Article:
From the Sheffield Lawn Tennis Association website (link now broken):
Ernest Black and the first-ever Davis Cup rubber
Alex Ritchie’s 2008 history of our Association tells of “Edmund Black”, actually born Ernest, of the Hallamshire Club, playing in the Davis Cup tie of 1900 versus the USA in Boston, Massachusetts. As a result of further research this week by Andy Lusis, and more research in Sheffield, it is now clear that this was the first Davis Cup match and was played at the Longwood Cricket Club in Boston in August of that year.
Black’s two fellow British Isles team members, Arthur Gore and Herbert Roper Barrett were eventually to win Wimbledon titles and Olympic gold medals between them, and it is suggested that Ernest was picked because the Doherty brothers, Laurie and Reggie were not available. However, he had the privilege of playing in the opening singles rubber against Dwight Davis, originator of the competition and presenter of the trophy, who must have been surprised to lose the first set against this less well-known player, but eventually winning 4-6 6-2 6-4 6-4.
Ernest Black having given a good account of himself, he was selected for the crucial doubles with Roper Barrett, Gore having lost his singles in three easier sets. That doubles too was lost but only to three sets of 6-4, resulting in a 3-0 win for the US, the dead rubbers not being played.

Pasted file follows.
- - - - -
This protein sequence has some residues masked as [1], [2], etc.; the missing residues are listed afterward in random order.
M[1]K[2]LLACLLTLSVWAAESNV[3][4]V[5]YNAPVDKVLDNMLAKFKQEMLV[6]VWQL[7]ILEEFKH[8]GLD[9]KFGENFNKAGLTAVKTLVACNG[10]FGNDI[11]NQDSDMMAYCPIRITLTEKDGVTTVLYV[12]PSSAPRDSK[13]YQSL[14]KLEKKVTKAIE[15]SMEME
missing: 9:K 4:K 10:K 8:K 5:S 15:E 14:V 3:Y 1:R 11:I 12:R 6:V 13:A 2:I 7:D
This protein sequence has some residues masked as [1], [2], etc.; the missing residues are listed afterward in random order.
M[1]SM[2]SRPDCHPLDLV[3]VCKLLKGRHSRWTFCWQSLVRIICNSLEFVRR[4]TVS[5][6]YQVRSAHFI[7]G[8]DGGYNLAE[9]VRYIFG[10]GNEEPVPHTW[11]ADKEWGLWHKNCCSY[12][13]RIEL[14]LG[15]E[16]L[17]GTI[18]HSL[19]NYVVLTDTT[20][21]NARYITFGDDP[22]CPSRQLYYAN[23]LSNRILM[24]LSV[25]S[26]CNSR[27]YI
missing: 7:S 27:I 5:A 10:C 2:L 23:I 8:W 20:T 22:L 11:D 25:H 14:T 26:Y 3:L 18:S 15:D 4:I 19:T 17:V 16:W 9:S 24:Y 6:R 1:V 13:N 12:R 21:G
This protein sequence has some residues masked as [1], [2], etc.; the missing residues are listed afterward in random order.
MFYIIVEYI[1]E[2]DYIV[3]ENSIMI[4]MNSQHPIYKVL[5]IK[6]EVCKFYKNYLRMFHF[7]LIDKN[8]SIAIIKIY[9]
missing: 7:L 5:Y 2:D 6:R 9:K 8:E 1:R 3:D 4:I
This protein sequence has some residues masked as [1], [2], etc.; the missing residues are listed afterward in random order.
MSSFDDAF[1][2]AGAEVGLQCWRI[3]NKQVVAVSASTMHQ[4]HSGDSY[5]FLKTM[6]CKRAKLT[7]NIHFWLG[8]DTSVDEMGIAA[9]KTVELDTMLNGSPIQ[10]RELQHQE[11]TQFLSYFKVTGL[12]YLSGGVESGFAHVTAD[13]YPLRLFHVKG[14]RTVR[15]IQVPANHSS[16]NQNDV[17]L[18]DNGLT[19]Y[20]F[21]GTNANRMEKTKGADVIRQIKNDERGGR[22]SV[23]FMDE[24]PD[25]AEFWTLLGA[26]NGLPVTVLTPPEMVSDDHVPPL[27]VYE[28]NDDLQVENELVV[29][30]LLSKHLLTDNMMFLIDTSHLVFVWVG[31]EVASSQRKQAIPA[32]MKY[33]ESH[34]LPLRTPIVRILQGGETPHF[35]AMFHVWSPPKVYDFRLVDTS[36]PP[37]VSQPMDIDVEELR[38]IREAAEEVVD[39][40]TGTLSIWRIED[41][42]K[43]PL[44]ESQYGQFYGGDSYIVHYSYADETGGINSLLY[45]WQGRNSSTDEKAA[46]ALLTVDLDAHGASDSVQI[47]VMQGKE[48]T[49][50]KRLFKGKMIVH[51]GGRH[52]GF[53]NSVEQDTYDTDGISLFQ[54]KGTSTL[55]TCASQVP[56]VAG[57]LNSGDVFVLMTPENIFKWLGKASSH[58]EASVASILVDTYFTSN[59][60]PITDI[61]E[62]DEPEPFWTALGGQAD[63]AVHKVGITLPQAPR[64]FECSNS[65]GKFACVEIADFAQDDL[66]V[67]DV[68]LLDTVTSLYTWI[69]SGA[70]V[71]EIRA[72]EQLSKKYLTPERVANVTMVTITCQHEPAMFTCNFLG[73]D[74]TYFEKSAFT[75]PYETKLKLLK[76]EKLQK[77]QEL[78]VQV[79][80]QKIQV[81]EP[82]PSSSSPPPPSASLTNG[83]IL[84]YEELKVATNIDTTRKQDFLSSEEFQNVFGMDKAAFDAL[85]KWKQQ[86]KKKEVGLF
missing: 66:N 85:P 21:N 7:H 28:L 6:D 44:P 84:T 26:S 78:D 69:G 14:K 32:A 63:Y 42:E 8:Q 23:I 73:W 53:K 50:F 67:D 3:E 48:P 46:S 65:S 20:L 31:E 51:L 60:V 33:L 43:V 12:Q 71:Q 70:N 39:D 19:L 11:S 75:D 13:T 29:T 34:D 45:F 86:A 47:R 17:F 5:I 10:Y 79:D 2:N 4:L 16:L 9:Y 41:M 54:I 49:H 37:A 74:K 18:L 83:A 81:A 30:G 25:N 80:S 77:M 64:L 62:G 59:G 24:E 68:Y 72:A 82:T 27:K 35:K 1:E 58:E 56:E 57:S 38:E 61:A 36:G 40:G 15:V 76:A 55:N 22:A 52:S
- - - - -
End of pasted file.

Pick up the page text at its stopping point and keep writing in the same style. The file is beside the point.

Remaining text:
So, our man from Nether Edge and the Hallamshire Club won the first ever set, in the world’s first international tennis competition, which in 2015 is the world’s largest annual international team competition in sport, with 122 nations taking part.
Ernest Black was born in Sheffield in 1876 to Scottish parents (why does that strike a chord with the 2015 Great Britain vs USA Davis Cup match?) and the family home was 26 Oakhill Rd, Nether Edge, although in 1911 he was lodging in 19 Wiseton Road, Brocco Bank, within walking distance of his then club, Hallamshire.
Ernest Black’s father, William, a mining engineer, was company secretary to the Nunnery Mine in Sheffield. Ernest played his early tennis at the Brincliffe Club off Cemetery Road. He served in World War One as a Captain with both the British and Canadian Infantry (Engineers), and died in Halifax, Nova Scotia, in 1931 leaving £3,868 in his will.
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